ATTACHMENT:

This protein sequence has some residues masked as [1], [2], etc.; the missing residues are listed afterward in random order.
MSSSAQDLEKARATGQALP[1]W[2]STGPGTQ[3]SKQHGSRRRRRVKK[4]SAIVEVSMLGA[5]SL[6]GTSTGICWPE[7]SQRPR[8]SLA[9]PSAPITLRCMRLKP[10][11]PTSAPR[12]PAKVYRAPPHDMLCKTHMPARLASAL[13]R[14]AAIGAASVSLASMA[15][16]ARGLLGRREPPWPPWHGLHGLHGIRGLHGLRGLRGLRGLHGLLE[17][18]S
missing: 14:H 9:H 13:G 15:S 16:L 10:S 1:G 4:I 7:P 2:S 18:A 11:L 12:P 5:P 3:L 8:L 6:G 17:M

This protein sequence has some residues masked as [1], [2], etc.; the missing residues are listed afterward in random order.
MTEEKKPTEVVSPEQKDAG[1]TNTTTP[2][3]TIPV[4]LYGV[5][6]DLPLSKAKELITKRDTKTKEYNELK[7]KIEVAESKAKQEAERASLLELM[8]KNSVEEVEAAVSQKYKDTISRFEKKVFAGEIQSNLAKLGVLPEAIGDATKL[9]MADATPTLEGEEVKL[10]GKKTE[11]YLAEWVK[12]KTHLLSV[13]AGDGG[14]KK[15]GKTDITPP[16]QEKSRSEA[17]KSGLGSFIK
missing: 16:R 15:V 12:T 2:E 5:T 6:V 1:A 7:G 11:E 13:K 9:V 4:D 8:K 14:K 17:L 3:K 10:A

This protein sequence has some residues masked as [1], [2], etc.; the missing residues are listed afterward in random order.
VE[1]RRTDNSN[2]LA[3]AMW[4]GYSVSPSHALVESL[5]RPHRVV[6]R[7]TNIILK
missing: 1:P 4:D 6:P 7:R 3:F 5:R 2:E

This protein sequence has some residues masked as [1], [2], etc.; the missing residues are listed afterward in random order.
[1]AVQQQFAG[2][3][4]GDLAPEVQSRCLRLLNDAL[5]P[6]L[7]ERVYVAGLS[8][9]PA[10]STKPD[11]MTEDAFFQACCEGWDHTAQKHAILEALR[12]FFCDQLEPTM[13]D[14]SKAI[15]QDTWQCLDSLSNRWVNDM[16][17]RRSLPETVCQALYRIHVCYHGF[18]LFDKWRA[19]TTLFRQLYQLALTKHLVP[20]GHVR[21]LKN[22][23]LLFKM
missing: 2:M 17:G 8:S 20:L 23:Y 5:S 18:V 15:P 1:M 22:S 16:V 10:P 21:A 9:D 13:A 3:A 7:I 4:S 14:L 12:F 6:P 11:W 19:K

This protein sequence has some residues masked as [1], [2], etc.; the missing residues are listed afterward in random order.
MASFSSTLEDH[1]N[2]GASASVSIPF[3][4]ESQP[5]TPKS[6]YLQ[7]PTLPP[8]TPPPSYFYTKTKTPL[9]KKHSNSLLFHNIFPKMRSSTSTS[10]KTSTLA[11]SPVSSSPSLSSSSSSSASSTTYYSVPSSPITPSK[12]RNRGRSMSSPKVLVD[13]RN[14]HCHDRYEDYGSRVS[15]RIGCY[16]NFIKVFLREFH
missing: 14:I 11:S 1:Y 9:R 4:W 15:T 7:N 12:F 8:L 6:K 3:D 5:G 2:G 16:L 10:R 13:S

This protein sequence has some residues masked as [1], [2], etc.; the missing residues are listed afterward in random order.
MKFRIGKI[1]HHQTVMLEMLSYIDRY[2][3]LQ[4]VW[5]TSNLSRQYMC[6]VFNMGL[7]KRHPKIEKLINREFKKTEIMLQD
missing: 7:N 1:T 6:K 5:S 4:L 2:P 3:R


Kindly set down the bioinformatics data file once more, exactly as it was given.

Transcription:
This protein sequence has some residues masked as [1], [2], etc.; the missing residues are listed afterward in random order.
MSSSAQDLEKARATGQALP[1]W[2]STGPGTQ[3]SKQHGSRRRRRVKK[4]SAIVEVSMLGA[5]SL[6]GTSTGICWPE[7]SQRPR[8]SLA[9]PSAPITLRCMRLKP[10][11]PTSAPR[12]PAKVYRAPPHDMLCKTHMPARLASAL[13]R[14]AAIGAASVSLASMA[15][16]ARGLLGRREPPWPPWHGLHGLHGIRGLHGLRGLRGLRGLHGLLE[17][18]S
missing: 14:H 9:H 13:G 15:S 16:L 10:S 1:G 4:I 7:P 2:S 18:A 11:L 12:P 5:P 3:L 8:L 6:G 17:M

This protein sequence has some residues masked as [1], [2], etc.; the missing residues are listed afterward in random order.
MTEEKKPTEVVSPEQKDAG[1]TNTTTP[2][3]TIPV[4]LYGV[5][6]DLPLSKAKELITKRDTKTKEYNELK[7]KIEVAESKAKQEAERASLLELM[8]KNSVEEVEAAVSQKYKDTISRFEKKVFAGEIQSNLAKLGVLPEAIGDATKL[9]MADATPTLEGEEVKL[10]GKKTE[11]YLAEWVK[12]KTHLLSV[13]AGDGG[14]KK[15]GKTDITPP[16]QEKSRSEA[17]KSGLGSFIK
missing: 16:R 15:V 12:T 2:E 5:T 6:V 1:A 7:G 11:E 13:K 9:V 4:D 8:K 14:K 17:L 3:K 10:A

This protein sequence has some residues masked as [1], [2], etc.; the missing residues are listed afterward in random order.
VE[1]RRTDNSN[2]LA[3]AMW[4]GYSVSPSHALVESL[5]RPHRVV[6]R[7]TNIILK
missing: 1:P 4:D 6:P 7:R 3:F 5:R 2:E

This protein sequence has some residues masked as [1], [2], etc.; the missing residues are listed afterward in random order.
[1]AVQQQFAG[2][3][4]GDLAPEVQSRCLRLLNDAL[5]P[6]L[7]ERVYVAGLS[8][9]PA[10]STKPD[11]MTEDAFFQACCEGWDHTAQKHAILEALR[12]FFCDQLEPTM[13]D[14]SKAI[15]QDTWQCLDSLSNRWVNDM[16][17]RRSLPETVCQALYRIHVCYHGF[18]LFDKWRA[19]TTLFRQLYQLALTKHLVP[20]GHVR[21]LKN[22][23]LLFKM
missing: 2:M 17:G 8:S 20:L 23:Y 5:S 18:V 15:P 1:M 22:S 16:V 10:P 21:A 9:D 13:A 3:A 7:I 4:S 14:L 12:F 6:P 11:W 19:K

This protein sequence has some residues masked as [1], [2], etc.; the missing residues are listed afterward in random order.
MASFSSTLEDH[1]N[2]GASASVSIPF[3][4]ESQP[5]TPKS[6]YLQ[7]PTLPP[8]TPPPSYFYTKTKTPL[9]KKHSNSLLFHNIFPKMRSSTSTS[10]KTSTLA[11]SPVSSSPSLSSSSSSSASSTTYYSVPSSPITPSK[12]RNRGRSMSSPKVLVD[13]RN[14]HCHDRYEDYGSRVS[15]RIGCY[16]NFIKVFLREFH
missing: 14:I 11:S 1:Y 9:R 4:W 15:T 7:N 12:F 8:L 6:K 3:D 5:G 2:G 16:L 10:R 13:S

This protein sequence has some residues masked as [1], [2], etc.; the missing residues are listed afterward in random order.
MKFRIGKI[1]HHQTVMLEMLSYIDRY[2][3]LQ[4]VW[5]TSNLSRQYMC[6]VFNMGL[7]KRHPKIEKLINREFKKTEIMLQD
missing: 7:N 1:T 6:K 5:S 4:L 2:P 3:R